Euro inches higher in face of French politics

LONDON (Reuters) - The euro rode out signs of gains for far-right French presidential candidate Marine Le Pen on Monday, inching higher against the dollar and the yen in trade held in check by the absence of U.S. investors because of a holiday.

FILE PHOTO: A picture illustration of U.S. dollar, Swiss franc, British pound and Euro bank notes January 26, 2011. REUTERS/Kacper Pempel/Illustration/File Photo

French bond yields -- the main measure of market concern over Le Pen’s chances in April and May -- showed the biggest gap to German equivalents since 2012 after a poll showed the head-to-head gap to centrist favourite Emmanuel Macron closing.

But the euro held on to some minimal gains, gaining 0.1 percent to $1.0616 and 0.3 percent to 120.06 yen respectively.

“This stuff is getting played out in the OAT (French government) yields rather than the currency,” said the head of FX sales with one large international bank in London.

“I think most people think Le Pen will make it through to the second round and then won’t get any further. That is just the consensus at the moment.”

News that Socialist Benoit Hamon and hard-left rival Jean-Luc Melanchon were discussing cooperation in their bid for the presidency weakened the euro and supported the yen on Friday.

Investors believe such a tie-up could either backfire and propel anti-globalisation, anti-EU candidate Le Pen into the Elysee palace or succeed and land France with a far-left president pursuing deficit-boosting economic policies.

But policy proposals outlined by Melanchon on Sunday underscored the gap he would have to bridge with Hamon to find a common platform for the April and May polls, also helping the euro.

“If they did unite then any outcome would be a bad outcome from the market’s point of view,” said Richard Benson, co-head of portfolio investment with currency fund Millennium Global in London.

“It was what caused the risk-off move on Friday, although the interesting thing was it seemed to play out more on dollar-yen than the euro. In general the market does seem very nervous.”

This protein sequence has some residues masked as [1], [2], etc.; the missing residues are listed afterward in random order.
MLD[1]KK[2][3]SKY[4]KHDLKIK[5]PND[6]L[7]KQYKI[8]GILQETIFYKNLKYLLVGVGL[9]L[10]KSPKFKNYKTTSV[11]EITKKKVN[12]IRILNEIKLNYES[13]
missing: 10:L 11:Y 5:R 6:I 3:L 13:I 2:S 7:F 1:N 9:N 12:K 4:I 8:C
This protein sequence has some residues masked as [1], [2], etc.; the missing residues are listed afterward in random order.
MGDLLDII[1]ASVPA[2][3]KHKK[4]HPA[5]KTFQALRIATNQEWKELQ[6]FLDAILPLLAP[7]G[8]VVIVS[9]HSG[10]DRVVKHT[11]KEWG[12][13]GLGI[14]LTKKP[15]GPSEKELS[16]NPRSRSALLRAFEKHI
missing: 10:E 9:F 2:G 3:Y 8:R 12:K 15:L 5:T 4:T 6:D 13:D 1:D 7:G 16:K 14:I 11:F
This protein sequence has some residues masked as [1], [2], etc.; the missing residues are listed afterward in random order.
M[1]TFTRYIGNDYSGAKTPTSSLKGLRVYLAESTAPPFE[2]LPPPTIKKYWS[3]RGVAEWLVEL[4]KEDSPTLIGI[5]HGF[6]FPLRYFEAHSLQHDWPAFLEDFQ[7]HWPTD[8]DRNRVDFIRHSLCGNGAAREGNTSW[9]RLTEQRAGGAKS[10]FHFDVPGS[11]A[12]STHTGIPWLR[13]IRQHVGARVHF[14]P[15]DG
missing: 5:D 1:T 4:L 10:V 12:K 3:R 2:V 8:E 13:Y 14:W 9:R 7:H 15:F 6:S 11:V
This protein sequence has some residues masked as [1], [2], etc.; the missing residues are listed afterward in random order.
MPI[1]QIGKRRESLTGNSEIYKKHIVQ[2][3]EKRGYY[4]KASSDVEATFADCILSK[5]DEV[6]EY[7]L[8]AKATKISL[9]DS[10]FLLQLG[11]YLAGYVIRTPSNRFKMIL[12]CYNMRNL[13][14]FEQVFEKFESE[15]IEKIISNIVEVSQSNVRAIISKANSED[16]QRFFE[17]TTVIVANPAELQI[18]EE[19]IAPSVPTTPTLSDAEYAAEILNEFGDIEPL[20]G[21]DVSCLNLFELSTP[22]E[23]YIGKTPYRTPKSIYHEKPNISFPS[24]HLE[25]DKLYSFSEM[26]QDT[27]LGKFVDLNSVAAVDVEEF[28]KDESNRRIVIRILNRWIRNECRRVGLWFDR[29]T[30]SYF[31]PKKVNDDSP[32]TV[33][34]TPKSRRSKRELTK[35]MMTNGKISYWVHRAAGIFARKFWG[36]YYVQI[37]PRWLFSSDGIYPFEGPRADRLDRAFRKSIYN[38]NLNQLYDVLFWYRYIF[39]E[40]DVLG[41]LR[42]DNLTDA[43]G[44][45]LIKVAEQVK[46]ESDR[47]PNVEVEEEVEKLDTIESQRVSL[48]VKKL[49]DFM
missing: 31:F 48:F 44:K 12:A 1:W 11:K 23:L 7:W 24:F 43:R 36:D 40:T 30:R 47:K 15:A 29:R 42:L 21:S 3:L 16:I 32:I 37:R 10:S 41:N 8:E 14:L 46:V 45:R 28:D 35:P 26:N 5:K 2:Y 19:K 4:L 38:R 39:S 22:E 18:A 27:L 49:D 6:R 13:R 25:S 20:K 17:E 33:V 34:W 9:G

The start of 2017 on currency markets has been dominated by disappointment with U.S. President Donald Trump’s early fiscal and tax policies, turning back a reflation trade on the dollar that had bet on swift moves to encourage repatriation of capital to the United States and boost spending.

Millennium’s Benson said Trump’s State of the Union speech in 10 days’ time might be crucial for those trades.

Trade on Monday was cooled, however, by the absence of U.S. markets for the Presidents Day holiday.

Stock markets in both Europe and Asia eked out some gains, pointing to a broadly more positive mood. That tends to benefit several of the major currencies at the expense of “safe havens” like the yen and Swiss franc.

The latest analysis of investment flows from the world’s biggest currency trader, Citi, showed the dollar is the most sold of the G10 group of major currencies over the past four weeks. Commodity Futures Trading Commission data on Friday showed speculators had reduced bullish bets on the dollar to their lowest in four months.

The past week had seen investors sell the commodity-price related Australian and New Zealand dollars, they said.

“Overall, the big picture in Citi’s flow is “caution”. We are recording a bearish shift from client flows three weeks ago, and that keeps us defensive,” they said.

In a weekly note sent to media on Monday, JP Morgan analysts also stuck with their call to “short” - bet against - the dollar in favour of the Swiss franc and yen.

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Editing by Dominic Evans/Keith Weir